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Watch Out for Weatherheads!
January 2021 – Everyone's resources have been affected by the COVID-19 pandemic. You can help prevent locate delays by pre-marking your proposed dig area in white and notifying 811 of your planned excavation with as much lead time as is possible in your state. To learn more about Duke Energy's response to COVID-19, click here.
What’s a Weatherhead?

A weatherhead is a waterproof cap that protects a service drop – the point where overhead electric wires from a power pole enter a building, usually via a hollow metal pole called a service mast. (You may also hear it called a weather cap, service head or service entrance cap). The weatherhead is shaped like a hood, with one side sloping down so that moisture will flow off and away from the connection. The electric wires enter the mast through the underside of this hood, typically through watertight rubberized gaskets.


Order a complimentary worker safety training kit on the Duke e-SMARTworkers website.

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Know the Risks

While weatherheads are designed to stand up to wind, rain and snow, they are vulnerable to impact from solid objects like tools or ladders. Also, especially if the fittings are older, there may be fine cracks in a gasket so that it will still keep out moisture from above or to one side, but may let in water under pressure from below – as from a hose or sprayer. And, of course, if you slip and fall against the service mast, pulling wires loose, you risk being severely shocked or electrocuted.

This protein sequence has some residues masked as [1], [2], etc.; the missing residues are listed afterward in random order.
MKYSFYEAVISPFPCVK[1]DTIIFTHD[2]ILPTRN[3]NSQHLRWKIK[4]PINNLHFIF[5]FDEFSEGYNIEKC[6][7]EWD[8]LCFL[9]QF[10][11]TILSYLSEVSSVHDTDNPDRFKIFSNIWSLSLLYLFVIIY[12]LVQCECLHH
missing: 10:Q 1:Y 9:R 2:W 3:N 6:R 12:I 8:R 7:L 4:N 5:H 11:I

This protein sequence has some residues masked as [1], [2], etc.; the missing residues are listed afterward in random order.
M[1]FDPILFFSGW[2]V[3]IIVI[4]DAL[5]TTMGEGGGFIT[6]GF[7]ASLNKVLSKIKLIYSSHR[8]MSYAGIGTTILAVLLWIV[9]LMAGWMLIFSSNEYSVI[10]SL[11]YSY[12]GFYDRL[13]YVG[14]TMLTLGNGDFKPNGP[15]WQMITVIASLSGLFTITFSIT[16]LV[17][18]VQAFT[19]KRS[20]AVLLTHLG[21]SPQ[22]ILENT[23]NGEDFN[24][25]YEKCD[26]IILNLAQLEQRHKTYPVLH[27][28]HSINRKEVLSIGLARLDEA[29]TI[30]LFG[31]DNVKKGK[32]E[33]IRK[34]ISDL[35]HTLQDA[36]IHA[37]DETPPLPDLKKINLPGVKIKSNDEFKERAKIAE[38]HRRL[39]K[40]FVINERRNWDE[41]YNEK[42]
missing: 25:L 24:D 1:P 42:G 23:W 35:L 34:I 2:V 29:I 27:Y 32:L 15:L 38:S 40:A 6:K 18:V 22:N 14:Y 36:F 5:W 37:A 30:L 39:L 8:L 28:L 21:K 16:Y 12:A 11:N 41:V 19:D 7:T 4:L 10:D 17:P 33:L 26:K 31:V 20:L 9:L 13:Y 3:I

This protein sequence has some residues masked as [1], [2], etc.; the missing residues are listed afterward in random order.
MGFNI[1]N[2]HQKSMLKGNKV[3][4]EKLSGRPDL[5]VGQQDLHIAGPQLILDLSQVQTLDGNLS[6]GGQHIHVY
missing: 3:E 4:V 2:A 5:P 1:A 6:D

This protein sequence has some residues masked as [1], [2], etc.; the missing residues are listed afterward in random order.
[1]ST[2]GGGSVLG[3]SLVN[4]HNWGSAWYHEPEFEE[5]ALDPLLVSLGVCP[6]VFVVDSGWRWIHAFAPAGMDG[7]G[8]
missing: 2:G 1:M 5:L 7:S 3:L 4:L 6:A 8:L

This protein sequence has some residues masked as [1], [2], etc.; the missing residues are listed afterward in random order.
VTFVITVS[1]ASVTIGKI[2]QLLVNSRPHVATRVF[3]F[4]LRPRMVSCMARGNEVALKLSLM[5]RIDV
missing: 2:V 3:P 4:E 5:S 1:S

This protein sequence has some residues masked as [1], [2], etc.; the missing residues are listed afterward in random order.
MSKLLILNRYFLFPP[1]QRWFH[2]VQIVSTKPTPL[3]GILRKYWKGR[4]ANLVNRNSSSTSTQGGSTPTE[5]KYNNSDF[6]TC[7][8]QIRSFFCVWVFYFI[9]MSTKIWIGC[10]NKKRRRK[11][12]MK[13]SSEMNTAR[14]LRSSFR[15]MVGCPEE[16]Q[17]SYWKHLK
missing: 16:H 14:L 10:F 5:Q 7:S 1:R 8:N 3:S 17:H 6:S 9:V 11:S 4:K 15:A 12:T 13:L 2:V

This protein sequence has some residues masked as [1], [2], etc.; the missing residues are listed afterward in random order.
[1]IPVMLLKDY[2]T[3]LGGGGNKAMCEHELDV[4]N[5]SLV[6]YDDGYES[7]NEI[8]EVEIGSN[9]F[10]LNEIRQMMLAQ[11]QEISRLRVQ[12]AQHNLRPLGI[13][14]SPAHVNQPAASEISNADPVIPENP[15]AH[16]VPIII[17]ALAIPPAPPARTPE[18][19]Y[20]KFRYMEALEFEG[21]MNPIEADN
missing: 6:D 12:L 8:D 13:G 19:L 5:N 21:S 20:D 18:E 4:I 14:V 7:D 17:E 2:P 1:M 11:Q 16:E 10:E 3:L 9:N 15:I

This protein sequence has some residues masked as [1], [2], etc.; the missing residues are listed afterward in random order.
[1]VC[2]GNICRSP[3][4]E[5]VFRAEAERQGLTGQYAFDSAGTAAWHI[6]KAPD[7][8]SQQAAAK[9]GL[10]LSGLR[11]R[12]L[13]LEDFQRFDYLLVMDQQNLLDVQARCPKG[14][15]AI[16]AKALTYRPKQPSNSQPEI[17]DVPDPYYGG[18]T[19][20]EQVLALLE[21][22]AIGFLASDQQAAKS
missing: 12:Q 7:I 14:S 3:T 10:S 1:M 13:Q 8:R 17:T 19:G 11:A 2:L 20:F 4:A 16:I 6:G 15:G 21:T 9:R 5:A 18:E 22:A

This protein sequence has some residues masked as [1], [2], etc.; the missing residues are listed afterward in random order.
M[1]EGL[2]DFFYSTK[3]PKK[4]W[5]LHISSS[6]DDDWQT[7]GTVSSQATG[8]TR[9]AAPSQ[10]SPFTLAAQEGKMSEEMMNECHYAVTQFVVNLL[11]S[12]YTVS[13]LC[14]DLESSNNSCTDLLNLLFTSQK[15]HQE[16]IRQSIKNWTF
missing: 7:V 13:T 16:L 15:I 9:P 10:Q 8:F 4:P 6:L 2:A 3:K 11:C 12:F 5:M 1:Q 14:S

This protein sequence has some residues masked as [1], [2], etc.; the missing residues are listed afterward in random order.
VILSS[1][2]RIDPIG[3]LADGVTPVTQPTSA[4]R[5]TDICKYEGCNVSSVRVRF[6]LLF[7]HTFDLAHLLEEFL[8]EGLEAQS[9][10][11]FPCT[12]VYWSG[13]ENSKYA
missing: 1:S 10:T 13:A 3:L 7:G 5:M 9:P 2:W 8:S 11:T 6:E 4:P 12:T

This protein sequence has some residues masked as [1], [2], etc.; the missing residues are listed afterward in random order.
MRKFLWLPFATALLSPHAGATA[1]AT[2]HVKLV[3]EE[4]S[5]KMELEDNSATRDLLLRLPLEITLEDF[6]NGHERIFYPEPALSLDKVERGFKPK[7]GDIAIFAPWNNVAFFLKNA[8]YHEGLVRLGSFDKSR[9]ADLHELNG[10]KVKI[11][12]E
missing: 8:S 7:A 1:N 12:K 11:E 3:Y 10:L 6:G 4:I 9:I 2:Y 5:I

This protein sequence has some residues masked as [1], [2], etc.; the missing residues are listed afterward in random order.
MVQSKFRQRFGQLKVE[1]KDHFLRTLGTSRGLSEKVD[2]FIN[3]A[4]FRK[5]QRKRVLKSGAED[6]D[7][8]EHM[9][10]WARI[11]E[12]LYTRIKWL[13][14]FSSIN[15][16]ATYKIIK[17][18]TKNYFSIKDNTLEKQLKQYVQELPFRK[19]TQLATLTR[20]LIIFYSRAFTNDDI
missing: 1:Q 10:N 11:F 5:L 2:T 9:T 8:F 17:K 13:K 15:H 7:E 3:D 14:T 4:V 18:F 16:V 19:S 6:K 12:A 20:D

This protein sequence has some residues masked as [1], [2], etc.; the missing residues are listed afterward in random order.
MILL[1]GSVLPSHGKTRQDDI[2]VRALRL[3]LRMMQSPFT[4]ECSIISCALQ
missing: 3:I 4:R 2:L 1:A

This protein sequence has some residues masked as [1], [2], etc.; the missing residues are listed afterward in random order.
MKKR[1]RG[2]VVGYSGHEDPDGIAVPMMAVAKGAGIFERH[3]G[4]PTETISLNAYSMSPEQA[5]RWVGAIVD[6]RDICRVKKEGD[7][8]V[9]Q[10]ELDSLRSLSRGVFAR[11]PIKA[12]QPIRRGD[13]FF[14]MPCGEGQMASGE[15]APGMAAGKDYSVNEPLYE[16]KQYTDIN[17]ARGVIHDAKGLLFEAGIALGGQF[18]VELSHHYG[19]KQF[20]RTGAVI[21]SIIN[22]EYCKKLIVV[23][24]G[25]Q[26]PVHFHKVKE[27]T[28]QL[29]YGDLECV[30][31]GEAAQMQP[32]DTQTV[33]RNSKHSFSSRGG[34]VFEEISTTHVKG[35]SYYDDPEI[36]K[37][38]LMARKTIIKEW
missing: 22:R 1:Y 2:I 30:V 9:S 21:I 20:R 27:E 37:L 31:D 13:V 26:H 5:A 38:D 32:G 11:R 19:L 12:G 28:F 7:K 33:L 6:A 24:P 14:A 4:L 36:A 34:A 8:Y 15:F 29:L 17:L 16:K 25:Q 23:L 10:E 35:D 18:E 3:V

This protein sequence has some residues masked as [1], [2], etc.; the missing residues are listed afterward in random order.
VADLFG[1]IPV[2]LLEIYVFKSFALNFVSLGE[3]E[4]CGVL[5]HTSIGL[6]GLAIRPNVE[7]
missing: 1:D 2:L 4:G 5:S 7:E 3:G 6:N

Keep Your Distance

If you’re going to be working on or around a roof, locate the weatherhead and the power lines that feed into it and plan your job so you can keep all workers, tools and equipment at least 10 feet away. If that’s not possible – say, you’re re-roofing the entire house or replacing the gutters in that area – contact Duke Energy well in advance. We’ll de-energize the service wires or make other arrangements to help you work safely.

Would You Like to Know More?

Additional digging and overhead guidelines, case studies, instructional videos, training tools and safety tips can all be found, at no charge to you, on Duke Energy's e-SMARTworkers website.

In an Electrical Emergency, Call 911 and Duke Energy Immediately at:
Duke Energy Progress:
Dig Safely

Most state laws require at least two to three full working days' notice. Call 811 or use the online ticket system in your state at:

North Carolina: nc811.org
South Carolina: sc811.com
Florida: sunshine811.com
Indiana: indiana811.org
Kentucky: kentucky811.org
Ohio: ohio811.org
Call 811
For more contractor safety information, visit duke-energy.com.